Weigh Design Choices for Solder Mask on Microwave PCBs
PTFE-based PCB laminates have long been the materials of choice for rf and microwave circuits because of their low loss tangents in those frequency domains. Though the processes to fabricate boards with PTFE-based laminates differ in several respects from those for conventional FR4-type materials, they are generally well-established at manufacturers and well-documented by the material suppliers with few exceptions. One aspect that may be unfamiliar to many PCB designers involves the treatment of copper post-etch and the implications for design to ensure good manufacturing yields.
Yield ultimately governs the cost of fabrication. If panels must be reprocessed because solder mask fails to adhere to blemished board traces, or worse—if panels must be scrapped—cost accrues.
Whatever laminate is used, PTFE or otherwise, the copper remaining after etch must be cleaned or automated optical inspection (AOI) to detect trace shorts or opens will be unreliable and solder mask will not stick. The best way to clean the copper is an abrasive scrub. However, all the suppliers of PTFE-based laminates advise that the laminate surface fresh from copper etch is best for adhesion and is compromised by scrubbing. There are alternative cleaning methods but none are as satisfactory as scrubbing to support AOI and solder mask adhesion.
Consequently, the copper is scrubbed before inspection. A plasma process is used after the scrubbing to reinvigorate the exposed laminate, to return the “tooth” to the surface so that solder mask will adhere, if it is an outside layer, or to aid subsequent lamination. However, the plasma oxidizes the copper, which must be cleaned again if solder mask will be applied. To avoid compromising the PTFE laminate surface by another scrubbing, a chemical clean for the copper follows in lieu of scrubbing, in preparation for solder mask. The panel must be dried immediately to eliminate moisture that could stain the copper and thereby inhibit solder mask adhesion. The process is a balancing act: Sometimes it doesn’t work and the solder mask has to be stripped, the panel has to be cleaned again and dried, and the solder mask reapplied.
Instead of the standard practice of covering a board in solder mask, leaving openings for pads and so forth, rf and microwave designers commonly solder mask only the circuitry except for the pads, etcetera, leaving the PTFE laminate surface open. The copper can be scrubbed, AOI can be performed successfully, the soldermask is applied to the copper where it sticks, and there is no need to worry about it on the laminate because it develops off. Another common approach is to restrict the deposit of soldermask to little dams next to pads, which limit solder from traveling down the traces (Figure 1). This approach may be easy to implement for simple circuit, but tedious if thousands of dams are required (Figure 2).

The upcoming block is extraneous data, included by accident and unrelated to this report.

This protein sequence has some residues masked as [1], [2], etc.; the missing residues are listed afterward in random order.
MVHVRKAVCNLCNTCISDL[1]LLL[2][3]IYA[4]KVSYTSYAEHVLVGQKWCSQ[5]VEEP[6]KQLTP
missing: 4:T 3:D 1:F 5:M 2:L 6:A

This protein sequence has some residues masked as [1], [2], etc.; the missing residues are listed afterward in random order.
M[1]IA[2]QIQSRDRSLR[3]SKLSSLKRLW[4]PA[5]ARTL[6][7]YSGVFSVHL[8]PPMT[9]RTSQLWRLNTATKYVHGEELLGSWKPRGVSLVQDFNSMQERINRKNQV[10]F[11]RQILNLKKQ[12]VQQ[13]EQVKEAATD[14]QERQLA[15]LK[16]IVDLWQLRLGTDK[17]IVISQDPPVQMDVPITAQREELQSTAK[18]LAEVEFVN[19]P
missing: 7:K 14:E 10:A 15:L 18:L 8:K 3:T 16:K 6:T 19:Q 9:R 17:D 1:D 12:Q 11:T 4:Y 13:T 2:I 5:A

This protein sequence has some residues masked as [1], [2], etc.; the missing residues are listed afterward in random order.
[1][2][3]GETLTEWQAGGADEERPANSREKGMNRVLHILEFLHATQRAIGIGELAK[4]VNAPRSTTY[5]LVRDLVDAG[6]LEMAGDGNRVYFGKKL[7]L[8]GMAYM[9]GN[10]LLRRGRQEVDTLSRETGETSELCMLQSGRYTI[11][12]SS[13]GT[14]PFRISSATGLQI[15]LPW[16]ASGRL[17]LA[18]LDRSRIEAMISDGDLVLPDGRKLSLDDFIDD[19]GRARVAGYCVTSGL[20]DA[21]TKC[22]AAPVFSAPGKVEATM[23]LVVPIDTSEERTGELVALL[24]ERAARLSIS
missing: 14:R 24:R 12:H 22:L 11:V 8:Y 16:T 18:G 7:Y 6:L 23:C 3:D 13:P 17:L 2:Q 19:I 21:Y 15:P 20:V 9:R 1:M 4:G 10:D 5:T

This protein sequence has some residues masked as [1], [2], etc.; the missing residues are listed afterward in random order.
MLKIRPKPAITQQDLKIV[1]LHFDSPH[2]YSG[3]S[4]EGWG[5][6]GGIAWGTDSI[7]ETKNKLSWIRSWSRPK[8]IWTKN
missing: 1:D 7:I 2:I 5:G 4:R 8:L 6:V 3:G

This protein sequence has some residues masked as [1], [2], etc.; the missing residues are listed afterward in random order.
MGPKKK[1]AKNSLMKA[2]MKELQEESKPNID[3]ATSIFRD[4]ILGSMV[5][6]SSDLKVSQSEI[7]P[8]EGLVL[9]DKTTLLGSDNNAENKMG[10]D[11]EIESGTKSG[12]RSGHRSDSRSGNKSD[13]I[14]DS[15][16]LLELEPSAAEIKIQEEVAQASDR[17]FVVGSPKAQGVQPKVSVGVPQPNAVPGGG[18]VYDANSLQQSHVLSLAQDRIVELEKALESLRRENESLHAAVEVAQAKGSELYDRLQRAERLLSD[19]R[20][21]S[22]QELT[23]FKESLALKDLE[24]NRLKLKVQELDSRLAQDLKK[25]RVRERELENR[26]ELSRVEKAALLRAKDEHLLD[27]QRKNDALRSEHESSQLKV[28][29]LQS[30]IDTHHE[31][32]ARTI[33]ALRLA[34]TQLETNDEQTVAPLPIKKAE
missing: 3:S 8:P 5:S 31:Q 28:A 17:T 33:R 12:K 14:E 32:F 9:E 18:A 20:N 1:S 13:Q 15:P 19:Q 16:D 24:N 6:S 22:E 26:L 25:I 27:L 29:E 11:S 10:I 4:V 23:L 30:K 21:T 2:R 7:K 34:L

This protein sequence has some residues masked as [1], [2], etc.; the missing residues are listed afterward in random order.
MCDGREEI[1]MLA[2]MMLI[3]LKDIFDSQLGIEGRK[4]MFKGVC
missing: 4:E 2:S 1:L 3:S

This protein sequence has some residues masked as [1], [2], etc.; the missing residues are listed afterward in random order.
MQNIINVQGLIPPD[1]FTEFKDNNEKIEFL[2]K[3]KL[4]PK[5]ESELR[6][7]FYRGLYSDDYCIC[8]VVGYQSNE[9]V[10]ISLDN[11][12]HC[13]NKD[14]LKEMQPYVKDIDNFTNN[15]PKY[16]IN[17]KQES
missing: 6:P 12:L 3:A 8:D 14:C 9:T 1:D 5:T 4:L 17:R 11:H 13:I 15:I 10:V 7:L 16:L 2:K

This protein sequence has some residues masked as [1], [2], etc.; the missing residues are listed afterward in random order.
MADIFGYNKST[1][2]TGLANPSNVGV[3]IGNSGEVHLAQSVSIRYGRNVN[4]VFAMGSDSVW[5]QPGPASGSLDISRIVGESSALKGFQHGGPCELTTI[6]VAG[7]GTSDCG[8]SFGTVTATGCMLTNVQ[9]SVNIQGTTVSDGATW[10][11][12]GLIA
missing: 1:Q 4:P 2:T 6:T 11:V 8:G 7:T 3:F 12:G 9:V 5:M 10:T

The need for scrubbing or chemical cleaning of the copper can be avoided altogether, and therefore the need to plasma treat the surface of the PTFE dielectric if a lamination will follow, if gold is plated over the copper before etch. The gold does not oxidize, remaining bright after etch, so does not require cleaning to be ready for AOI.
Furthermore, a full solder mask with conventional solder openings can adhere to the board. Of course, gold is expensive but one or more cleaning processes and a plasma process are eliminated. There is with gold the issue of copper migration to consider. Over time, copper and gold tend to diffuse into each other, the copper brought to the surface oxidizes, and contact resistance increases as a result of the oxidation. Higher temperatures accelerate the process. Nickel ordinarily is used as a barrier layer between copper and gold to prevent diffusion, however nickel cannot be used for rf and microwave circuits.
At rf and microwave frequencies, the skin effect predominates in conductors: Most of the current flows in the outside of traces. Nickel is a lossy metal compared to copper especially at high frequencies, and the skin effect would tend to concentrate much of the current through the nickel near the trace surface. Copper diffusion into gold really is not a problem, unless the fabricated boards are kept in inventory a long time before assembly. Once components are soldered to their gold-plated contacts, there is no worry about contact deterioration.
Regarding the cost of gold, the plating amounts to a few microns thick. If there’s a plane on one side of the board, that would involve slightly more expense (more gold) than a signal layer, of course. Yet, there are fewer process steps with full-body plated gold. The copper is simply plated and then etched, with the gold as an etch resist, leaving the final metal surface finish.
Yield ultimately governs the cost of fabrication. If panels must be reprocessed because solder mask fails to adhere to blemished board traces, or worse if panels must be scrapped, cost accrues. For prototypes that are manufactured according to a flat price, that may make no difference to designers. But production quantities are a different story.